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The Cambridge Companion to Pentecostalism (Cambridge Companions to Religion)
Pentecostalism is one of the fastest-growing religious movements in the world. Groups in the United States dominated early Pentecostal histories, but recent global manifestations have expanded and complicated the definition of Pentecostalism. This volume provides a nuanced overview of Pentecostalism's various manifestations and explores what it means to be Pentecostal from the perspectives of both insiders and outsiders. Leading scholars in the field use a multidisciplinary approach to analyze the historical, economic, political, anthropological, sociological and theological aspects of the movement. They address controversies, such as the Oneness-Trinity controversy; introduce new theories; and chart trajectories for future research. The Cambridge Companion to Pentecostalism will enable beginners to familiarize themselves with the important issues and debates surrounding the global movement, while also offering experienced scholars a valuable handbook for reference.
Published by: Cambridge University Press | Publication date: 08/31/2014
Kindle book details: Kindle Edition, 354 pages

Conservative Parties and the Birth of Democracy (Cambridge Studies in Comparative Politics)
How do democracies form and what makes them die? Daniel Ziblatt revisits this timely and classic question in a wide-ranging historical narrative that traces the evolution of modern political democracy in Europe from its modest beginnings in 1830s Britain to Adolf Hitler's 1933 seizure of power in Weimar Germany. Based on rich historical and quantitative evidence, the book offers a major reinterpretation of European history and the question of how stable political democracy is achieved. The barriers to inclusive political rule, Ziblatt finds, were not inevitably overcome by unstoppable tides of socioeconomic change, a simple triumph of a growing middle class, or even by working class collective action. Instead, political democracy's fate surprisingly hinged on how conservative political parties – the historical defenders of power, wealth, and privilege – recast themselves and coped with the rise of their own radical right. With striking modern parallels, the book has vital implications for today's new and old democracies under siege.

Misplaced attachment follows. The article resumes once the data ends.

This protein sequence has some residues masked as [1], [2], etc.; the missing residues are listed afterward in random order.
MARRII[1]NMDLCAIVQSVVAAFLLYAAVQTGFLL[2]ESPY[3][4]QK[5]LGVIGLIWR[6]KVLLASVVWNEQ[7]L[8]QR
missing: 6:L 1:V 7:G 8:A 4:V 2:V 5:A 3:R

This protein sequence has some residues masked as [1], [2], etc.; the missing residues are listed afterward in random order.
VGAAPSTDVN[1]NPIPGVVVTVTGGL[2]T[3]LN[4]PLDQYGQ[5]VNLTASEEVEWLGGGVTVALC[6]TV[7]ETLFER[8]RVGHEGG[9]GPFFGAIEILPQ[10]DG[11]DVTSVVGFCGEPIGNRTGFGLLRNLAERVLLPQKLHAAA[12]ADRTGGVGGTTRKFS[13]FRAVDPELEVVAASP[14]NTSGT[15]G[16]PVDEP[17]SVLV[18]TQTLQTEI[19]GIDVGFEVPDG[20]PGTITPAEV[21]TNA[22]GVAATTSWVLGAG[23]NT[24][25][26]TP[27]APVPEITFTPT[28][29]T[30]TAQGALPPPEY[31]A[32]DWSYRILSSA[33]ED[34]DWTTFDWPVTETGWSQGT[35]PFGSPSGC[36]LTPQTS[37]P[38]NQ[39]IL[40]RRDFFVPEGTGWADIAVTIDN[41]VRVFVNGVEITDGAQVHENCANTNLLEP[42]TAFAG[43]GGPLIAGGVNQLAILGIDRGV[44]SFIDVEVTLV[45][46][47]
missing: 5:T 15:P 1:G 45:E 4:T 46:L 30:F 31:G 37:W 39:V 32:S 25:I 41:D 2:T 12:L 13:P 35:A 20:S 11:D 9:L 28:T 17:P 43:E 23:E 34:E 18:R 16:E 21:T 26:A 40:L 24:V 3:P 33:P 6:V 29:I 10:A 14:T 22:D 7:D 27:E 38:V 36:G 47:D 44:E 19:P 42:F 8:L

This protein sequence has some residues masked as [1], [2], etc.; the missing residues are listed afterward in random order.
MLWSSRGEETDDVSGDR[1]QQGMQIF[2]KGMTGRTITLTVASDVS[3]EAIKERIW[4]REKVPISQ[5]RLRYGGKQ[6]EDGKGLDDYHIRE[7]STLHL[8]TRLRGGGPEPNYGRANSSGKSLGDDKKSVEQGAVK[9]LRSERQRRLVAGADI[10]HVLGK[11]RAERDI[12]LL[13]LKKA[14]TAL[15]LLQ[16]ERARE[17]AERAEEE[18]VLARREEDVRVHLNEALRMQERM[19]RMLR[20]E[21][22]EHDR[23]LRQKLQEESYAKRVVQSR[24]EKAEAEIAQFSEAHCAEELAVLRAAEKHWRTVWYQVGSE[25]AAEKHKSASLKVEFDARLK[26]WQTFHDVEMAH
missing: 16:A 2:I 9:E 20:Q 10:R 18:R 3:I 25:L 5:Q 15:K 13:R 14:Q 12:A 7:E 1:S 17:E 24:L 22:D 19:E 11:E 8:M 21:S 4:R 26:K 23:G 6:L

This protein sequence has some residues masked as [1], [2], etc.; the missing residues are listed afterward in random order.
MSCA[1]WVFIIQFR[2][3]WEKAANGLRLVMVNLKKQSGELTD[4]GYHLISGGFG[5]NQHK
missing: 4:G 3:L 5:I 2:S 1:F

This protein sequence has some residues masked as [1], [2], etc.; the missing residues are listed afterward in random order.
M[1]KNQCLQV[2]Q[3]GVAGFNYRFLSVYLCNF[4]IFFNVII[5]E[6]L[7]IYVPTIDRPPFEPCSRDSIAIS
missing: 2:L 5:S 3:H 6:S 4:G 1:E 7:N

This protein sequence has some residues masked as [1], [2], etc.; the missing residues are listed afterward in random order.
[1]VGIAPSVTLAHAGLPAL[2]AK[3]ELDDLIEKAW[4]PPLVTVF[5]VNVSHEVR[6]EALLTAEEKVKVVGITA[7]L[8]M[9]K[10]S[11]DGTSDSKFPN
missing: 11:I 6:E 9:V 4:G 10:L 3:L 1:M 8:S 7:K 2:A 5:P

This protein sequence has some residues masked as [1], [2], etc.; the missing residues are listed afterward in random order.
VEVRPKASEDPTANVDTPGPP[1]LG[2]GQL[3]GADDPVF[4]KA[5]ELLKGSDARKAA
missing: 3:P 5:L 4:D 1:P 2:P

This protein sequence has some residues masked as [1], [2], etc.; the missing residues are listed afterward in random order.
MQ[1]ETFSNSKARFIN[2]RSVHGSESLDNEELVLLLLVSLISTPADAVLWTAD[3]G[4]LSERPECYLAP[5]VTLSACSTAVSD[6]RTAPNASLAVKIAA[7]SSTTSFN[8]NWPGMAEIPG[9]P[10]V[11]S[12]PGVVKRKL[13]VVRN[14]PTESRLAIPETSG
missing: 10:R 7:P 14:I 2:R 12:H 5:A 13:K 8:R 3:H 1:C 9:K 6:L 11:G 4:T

Published by: Cambridge University Press | Publication date: 04/30/2017
Kindle book details: Kindle Edition, 439 pages

The Founders
The Balkan Wars, the Rwanda genocide, and the crimes against humanity in Cambodia and Sierra Leone spurred the creation of international criminal tribunals to bring the perpetrators of unimaginable atrocities to justice. When Richard Goldstone, David Crane, Robert Petit, and Luis Moreno-Ocampo received the call - each set out on a unique quest to build an international criminal tribunal and launch its first prosecutions. Never before have the founding International Prosecutors told the behind-the-scenes stories of their historic journey. With no blueprint and little precedent, each was a path-breaker. This book contains the first-hand accounts of the challenges they faced, the obstacles they overcame, and the successes they achieved in obtaining justice for millions of victims.
Published by: Cambridge University Press | Publication date: 02/28/2018
Kindle book details: Kindle Edition, 184 pages

The Dynamics of Military Revolution, 1300–2050
The Dynamics of Military Revolution aims to bridge a major gap in the emerging literature on revolutions in military affairs, suggesting that there have been two very different phenomena at work over the past centuries: 'military revolutions', which are driven by vast social and political changes; and 'revolutions in military affairs', which military institutions have directed, although usually with great difficulty and ambiguous results. By providing both a conceptual framework and a historical context for thinking about revolutionary changes in military affairs, the work establishes a baseline for understanding the patterns of change, innovation, and adaptation that have marked war in the Western World since the thirteenth century - beginning with Edward III's revolutionary changes in medieval warfare, through the development of modern Western military institutions in seventeenth-century France, to the cataclysmic changes of the First World War and the German Blitzkrieg victories of 1940. This history provides a guide for thinking about military revolutions in the coming century, which are as inevitable as they are difficult to predict.
Published by: Cambridge University Press | Publication date: 08/27/2001
Kindle book details: Kindle Edition, 236 pages

Climate Change and Cities
Urban areas are home to over half the world's people and are at the forefront of the climate change issue. The need for a global research effort to establish the current understanding of climate change adaptation and mitigation at the city level is urgent. To meet this goal a coalition of international researchers - the Urban Climate Change Research Network (UCCRN) - was formed at the time of the C40 Large Cities Climate Summit in New York in 2007. This book is the First UCCRN Assessment Report on Climate Change and Cities. The authors are all international experts from a diverse range of cities with varying socio-economic conditions, from both the developing and developed world. It is invaluable for mayors, city officials and policymakers; urban sustainability officers and urban planners; and researchers, professors and advanced students.